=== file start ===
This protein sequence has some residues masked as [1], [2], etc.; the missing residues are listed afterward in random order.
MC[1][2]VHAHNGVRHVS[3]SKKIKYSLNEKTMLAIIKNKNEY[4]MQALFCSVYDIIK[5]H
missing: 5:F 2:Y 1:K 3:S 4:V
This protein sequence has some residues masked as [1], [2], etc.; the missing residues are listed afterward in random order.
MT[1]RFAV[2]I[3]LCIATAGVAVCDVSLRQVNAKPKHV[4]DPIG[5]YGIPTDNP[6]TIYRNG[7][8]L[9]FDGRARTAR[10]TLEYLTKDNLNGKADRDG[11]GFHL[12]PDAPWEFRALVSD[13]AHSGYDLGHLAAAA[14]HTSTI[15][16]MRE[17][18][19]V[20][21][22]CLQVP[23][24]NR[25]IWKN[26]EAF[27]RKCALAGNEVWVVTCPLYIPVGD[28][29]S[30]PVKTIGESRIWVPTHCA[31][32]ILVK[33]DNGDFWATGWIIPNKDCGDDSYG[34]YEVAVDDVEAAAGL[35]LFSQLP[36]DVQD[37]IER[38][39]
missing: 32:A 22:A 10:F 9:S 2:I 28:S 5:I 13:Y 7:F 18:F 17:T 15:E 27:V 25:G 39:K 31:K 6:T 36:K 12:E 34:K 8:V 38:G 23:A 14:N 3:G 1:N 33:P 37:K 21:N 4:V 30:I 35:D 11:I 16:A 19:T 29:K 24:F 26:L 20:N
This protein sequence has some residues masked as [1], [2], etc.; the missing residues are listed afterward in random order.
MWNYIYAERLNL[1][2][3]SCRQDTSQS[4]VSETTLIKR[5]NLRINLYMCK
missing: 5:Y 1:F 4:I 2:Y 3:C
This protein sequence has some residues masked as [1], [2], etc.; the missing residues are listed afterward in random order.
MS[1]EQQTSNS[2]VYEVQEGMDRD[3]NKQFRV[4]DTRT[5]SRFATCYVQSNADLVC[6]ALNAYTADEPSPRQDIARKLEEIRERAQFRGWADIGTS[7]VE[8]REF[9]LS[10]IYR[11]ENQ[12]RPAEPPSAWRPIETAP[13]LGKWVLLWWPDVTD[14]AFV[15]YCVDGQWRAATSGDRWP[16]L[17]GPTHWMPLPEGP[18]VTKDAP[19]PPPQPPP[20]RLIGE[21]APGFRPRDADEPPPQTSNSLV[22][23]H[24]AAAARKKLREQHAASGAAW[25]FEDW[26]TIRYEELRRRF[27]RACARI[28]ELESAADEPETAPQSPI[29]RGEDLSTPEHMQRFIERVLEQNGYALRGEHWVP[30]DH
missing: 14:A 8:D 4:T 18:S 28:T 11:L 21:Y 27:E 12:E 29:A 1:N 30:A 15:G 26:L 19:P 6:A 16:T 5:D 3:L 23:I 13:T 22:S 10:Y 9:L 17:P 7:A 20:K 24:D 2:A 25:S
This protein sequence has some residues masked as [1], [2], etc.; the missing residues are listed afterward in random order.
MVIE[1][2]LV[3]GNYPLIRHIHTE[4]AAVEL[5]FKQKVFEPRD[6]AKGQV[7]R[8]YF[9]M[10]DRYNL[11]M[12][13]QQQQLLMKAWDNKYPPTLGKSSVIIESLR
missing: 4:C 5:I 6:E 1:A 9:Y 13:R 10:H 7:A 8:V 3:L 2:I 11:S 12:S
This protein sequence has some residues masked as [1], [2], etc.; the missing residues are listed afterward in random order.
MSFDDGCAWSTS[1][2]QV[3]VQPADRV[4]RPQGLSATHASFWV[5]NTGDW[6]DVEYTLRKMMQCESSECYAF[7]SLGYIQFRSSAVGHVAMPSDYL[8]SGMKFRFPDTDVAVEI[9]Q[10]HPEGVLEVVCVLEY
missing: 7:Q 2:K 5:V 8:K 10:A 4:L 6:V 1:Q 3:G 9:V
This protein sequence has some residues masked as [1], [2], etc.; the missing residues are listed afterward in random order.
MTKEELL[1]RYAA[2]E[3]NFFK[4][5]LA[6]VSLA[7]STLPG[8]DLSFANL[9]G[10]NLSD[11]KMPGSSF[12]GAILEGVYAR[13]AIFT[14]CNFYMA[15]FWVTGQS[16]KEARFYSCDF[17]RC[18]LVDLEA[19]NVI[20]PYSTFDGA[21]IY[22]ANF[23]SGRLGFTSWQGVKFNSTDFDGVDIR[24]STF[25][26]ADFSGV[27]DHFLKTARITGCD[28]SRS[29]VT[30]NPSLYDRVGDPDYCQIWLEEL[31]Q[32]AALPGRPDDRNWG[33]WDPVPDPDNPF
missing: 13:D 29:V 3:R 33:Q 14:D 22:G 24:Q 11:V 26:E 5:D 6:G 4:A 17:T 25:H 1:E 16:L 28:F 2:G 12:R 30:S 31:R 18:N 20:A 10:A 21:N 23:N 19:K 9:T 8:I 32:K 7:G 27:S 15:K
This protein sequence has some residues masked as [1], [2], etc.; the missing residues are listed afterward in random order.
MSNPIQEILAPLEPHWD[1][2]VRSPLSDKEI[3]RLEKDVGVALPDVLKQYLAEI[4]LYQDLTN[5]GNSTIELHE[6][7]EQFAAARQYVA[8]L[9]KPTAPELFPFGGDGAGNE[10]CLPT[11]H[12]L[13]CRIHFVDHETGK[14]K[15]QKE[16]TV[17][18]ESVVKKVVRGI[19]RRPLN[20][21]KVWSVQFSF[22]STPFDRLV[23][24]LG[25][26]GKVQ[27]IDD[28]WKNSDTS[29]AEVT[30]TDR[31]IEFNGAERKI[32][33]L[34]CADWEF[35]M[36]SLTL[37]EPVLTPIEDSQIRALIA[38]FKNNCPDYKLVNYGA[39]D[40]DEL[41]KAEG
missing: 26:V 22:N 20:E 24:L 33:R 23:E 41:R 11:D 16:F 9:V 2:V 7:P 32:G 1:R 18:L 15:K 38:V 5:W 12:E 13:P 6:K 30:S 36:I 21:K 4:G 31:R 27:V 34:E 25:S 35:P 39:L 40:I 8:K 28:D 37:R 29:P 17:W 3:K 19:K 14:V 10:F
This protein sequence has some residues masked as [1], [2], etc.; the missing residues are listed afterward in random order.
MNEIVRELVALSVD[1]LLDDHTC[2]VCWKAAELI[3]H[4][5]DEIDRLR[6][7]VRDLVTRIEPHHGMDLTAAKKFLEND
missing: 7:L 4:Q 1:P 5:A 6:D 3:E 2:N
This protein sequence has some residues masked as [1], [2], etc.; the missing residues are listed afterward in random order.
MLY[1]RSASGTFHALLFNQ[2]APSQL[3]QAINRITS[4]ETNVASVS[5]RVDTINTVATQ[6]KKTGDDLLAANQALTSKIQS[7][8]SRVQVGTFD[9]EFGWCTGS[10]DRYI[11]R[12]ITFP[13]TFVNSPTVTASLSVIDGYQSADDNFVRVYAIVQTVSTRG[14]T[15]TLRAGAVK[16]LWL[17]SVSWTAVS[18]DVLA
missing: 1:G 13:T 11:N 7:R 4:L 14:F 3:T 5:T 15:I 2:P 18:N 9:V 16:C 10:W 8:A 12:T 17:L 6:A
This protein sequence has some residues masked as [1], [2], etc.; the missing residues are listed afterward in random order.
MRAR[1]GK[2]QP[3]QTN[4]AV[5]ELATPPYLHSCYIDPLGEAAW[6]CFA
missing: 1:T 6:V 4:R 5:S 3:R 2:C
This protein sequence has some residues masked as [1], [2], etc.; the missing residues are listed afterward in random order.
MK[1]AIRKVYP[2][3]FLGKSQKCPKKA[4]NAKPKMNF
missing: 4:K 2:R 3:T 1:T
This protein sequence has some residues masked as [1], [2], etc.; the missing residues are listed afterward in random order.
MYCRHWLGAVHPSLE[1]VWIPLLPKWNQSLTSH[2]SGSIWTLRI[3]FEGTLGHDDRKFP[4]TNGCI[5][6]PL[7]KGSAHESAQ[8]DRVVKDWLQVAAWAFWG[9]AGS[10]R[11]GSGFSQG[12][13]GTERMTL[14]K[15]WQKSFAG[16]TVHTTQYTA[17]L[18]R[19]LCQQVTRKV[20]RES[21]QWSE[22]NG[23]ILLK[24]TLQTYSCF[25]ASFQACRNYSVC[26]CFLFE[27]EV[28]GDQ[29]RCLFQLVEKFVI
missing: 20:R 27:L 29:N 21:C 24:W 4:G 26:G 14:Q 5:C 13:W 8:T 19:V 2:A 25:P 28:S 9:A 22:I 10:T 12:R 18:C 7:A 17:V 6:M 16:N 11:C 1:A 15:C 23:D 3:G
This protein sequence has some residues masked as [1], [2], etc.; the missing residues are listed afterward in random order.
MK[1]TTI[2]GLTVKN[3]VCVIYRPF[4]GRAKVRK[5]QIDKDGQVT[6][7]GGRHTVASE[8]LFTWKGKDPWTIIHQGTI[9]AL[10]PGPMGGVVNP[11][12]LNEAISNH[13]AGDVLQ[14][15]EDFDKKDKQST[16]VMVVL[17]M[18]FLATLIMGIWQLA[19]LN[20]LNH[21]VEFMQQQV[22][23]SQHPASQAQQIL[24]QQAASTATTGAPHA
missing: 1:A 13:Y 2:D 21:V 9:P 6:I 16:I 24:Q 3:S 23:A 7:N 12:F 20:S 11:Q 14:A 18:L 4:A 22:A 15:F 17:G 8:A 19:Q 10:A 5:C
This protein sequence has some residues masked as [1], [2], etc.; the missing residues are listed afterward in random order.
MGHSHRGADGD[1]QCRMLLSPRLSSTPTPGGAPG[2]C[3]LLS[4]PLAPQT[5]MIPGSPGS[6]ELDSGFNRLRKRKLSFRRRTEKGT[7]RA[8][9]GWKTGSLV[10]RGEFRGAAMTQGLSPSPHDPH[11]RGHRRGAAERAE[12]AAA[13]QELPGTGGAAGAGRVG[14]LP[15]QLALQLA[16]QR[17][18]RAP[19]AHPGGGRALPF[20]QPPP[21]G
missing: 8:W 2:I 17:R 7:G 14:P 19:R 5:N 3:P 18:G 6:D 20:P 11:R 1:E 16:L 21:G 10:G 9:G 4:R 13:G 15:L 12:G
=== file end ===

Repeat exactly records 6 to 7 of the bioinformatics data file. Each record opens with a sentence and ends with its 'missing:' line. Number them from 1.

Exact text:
This protein sequence has some residues masked as [1], [2], etc.; the missing residues are listed afterward in random order.
MSFDDGCAWSTS[1][2]QV[3]VQPADRV[4]RPQGLSATHASFWV[5]NTGDW[6]DVEYTLRKMMQCESSECYAF[7]SLGYIQFRSSAVGHVAMPSDYL[8]SGMKFRFPDTDVAVEI[9]Q[10]HPEGVLEVVCVLEY
missing: 7:Q 2:K 5:V 8:K 10:A 4:L 6:V 1:Q 3:G 9:V
This protein sequence has some residues masked as [1], [2], etc.; the missing residues are listed afterward in random order.
MTKEELL[1]RYAA[2]E[3]NFFK[4][5]LA[6]VSLA[7]STLPG[8]DLSFANL[9]G[10]NLSD[11]KMPGSSF[12]GAILEGVYAR[13]AIFT[14]CNFYMA[15]FWVTGQS[16]KEARFYSCDF[17]RC[18]LVDLEA[19]NVI[20]PYSTFDGA[21]IY[22]ANF[23]SGRLGFTSWQGVKFNSTDFDGVDIR[24]STF[25][26]ADFSGV[27]DHFLKTARITGCD[28]SRS[29]VT[30]NPSLYDRVGDPDYCQIWLEEL[31]Q[32]AALPGRPDDRNWG[33]WDPVPDPDNPF
missing: 13:D 29:V 3:R 33:Q 14:D 22:G 24:Q 11:V 26:E 5:D 6:G 4:A 17:T 25:H 1:E 16:L 28:F 2:G 12:R 30:S 31:R 18:N 20:A 10:A 21:N 23:N 19:K 9:T 8:I 32:K 7:G 27:S 15:K